B: I vaguely recall having a discussion with Alex at the first ever Robedoor practice/hang session/whatever where we basically concluded: "As long as we’re gonna bother getting together to jam, we might as well have a tape recorder running." So for at least a couple years straight every Robedoor "practice" WAS a recording session. And when you get together a minimum of once a week, for at least a couple hours each time, and are recording EVERYTHING, the amount of documented audio piles up FAST, obviously. And in the world of bedroom micro-labels and "edition of 50" tapes, releases function more as stepping stones, snapshots of a work in progress, than some definitive, for-the-ages album.

So we kept culling our favorite pieces from the weekly archives for various friends’ labels and whoever, and we just never took a break, and suddenly we had some long-ass discography. It was sorta accidental. Lately though we’ve changed modes, we don’t record every practice, and even the bulk of the stuff we do record ends up getting scrapped. I think we know what we want things to sound like more now than we ever have before, which is exciting, but challenging, cause it means a lot of jams don’t cut it for us anymore. I’d predict our pace will only continue to slow down for the foreseeable future. We’ll see.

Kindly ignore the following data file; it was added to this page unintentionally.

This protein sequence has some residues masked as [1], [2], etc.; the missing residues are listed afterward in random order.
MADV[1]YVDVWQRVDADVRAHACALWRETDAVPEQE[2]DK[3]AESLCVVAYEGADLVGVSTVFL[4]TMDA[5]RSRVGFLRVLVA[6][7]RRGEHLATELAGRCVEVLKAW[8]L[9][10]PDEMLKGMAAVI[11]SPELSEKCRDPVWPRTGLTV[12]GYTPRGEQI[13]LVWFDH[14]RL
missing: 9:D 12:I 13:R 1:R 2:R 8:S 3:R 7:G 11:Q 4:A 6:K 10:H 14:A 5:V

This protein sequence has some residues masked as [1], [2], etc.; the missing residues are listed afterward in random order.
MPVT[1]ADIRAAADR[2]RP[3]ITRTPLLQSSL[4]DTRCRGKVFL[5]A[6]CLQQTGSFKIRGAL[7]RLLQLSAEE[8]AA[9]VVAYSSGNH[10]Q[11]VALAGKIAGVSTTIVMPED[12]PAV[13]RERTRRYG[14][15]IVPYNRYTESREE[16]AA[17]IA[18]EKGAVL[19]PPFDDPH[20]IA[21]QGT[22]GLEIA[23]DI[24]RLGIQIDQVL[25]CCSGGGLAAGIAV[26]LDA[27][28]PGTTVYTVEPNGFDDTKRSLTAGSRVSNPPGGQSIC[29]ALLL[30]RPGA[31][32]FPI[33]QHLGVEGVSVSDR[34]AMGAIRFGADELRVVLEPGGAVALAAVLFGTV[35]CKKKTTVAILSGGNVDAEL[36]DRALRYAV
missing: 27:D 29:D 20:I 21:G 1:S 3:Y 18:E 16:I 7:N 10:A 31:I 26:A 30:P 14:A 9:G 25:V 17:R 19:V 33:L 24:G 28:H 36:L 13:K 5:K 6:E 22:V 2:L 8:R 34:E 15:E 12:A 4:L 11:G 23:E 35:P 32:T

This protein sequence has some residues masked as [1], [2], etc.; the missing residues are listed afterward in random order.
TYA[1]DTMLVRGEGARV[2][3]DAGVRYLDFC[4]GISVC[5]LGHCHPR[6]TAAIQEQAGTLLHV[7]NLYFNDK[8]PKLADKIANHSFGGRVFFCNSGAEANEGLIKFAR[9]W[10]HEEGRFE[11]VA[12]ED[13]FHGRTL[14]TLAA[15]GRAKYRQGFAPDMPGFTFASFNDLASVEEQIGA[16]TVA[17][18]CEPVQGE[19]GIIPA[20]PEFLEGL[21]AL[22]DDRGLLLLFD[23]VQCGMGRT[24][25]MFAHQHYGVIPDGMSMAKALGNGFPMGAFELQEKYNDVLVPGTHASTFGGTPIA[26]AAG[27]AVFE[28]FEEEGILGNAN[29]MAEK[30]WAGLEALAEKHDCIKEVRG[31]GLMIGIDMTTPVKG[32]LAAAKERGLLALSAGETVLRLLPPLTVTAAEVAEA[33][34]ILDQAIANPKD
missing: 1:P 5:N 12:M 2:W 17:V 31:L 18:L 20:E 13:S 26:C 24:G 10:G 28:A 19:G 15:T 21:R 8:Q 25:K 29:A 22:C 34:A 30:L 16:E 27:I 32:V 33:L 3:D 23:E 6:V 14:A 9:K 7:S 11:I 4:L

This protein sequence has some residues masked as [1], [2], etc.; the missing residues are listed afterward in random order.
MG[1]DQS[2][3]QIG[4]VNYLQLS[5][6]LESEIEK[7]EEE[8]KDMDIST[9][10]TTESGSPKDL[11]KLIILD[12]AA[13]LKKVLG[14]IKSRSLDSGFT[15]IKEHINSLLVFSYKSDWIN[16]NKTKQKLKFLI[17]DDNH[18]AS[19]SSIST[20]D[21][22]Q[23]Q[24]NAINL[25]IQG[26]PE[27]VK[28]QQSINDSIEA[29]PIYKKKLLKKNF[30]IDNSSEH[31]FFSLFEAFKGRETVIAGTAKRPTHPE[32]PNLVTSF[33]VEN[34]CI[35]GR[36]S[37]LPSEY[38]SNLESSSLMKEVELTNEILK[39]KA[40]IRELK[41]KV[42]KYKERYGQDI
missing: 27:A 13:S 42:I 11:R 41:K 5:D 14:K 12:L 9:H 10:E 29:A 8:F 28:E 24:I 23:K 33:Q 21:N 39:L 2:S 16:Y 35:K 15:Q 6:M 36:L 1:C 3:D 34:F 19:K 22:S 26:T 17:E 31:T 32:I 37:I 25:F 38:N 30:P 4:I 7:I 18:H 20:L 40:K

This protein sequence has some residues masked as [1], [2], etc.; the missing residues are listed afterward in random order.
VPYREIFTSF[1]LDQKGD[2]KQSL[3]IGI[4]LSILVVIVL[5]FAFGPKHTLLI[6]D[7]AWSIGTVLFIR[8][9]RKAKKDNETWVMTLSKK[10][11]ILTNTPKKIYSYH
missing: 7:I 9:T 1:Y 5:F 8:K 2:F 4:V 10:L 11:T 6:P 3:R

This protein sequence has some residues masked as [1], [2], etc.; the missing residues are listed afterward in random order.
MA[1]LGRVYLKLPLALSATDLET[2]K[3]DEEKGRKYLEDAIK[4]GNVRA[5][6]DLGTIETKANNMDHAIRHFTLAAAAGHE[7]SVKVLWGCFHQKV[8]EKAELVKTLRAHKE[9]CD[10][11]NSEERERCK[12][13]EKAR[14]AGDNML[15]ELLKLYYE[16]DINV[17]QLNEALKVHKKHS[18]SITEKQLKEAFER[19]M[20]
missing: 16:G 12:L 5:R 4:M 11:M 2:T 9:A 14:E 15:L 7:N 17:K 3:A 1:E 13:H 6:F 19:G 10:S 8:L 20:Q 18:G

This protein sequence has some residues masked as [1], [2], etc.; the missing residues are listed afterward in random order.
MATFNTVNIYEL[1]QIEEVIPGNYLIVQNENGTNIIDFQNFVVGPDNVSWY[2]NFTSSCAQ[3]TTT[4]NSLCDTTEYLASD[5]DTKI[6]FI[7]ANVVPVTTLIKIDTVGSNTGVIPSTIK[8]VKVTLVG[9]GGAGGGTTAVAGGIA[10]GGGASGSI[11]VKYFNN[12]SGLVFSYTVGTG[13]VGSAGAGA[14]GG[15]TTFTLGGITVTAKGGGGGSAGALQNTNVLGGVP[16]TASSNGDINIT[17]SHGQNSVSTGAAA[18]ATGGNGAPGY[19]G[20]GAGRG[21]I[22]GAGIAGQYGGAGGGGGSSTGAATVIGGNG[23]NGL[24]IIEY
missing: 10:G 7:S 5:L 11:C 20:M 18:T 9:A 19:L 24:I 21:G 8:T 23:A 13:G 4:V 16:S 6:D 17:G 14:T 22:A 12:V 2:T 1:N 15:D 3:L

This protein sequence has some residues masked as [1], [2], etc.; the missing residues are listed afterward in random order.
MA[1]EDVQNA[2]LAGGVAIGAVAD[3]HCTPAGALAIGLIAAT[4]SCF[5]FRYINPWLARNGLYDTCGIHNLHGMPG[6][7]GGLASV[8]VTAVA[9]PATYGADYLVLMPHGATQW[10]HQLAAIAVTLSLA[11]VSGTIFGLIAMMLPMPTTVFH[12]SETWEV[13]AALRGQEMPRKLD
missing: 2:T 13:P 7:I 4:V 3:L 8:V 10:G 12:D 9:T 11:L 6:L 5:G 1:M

4. Do you guys "write" a Robedoor album or is it improvisational?

A: While we do technically improvise most of the work we do, we've always had a bit of a program that falls more in the realm of songwriting. For most of our releases we follow a loose filmic strategy where we try to develop some evil tripped out vision quest/story based on some theme we both find evocative.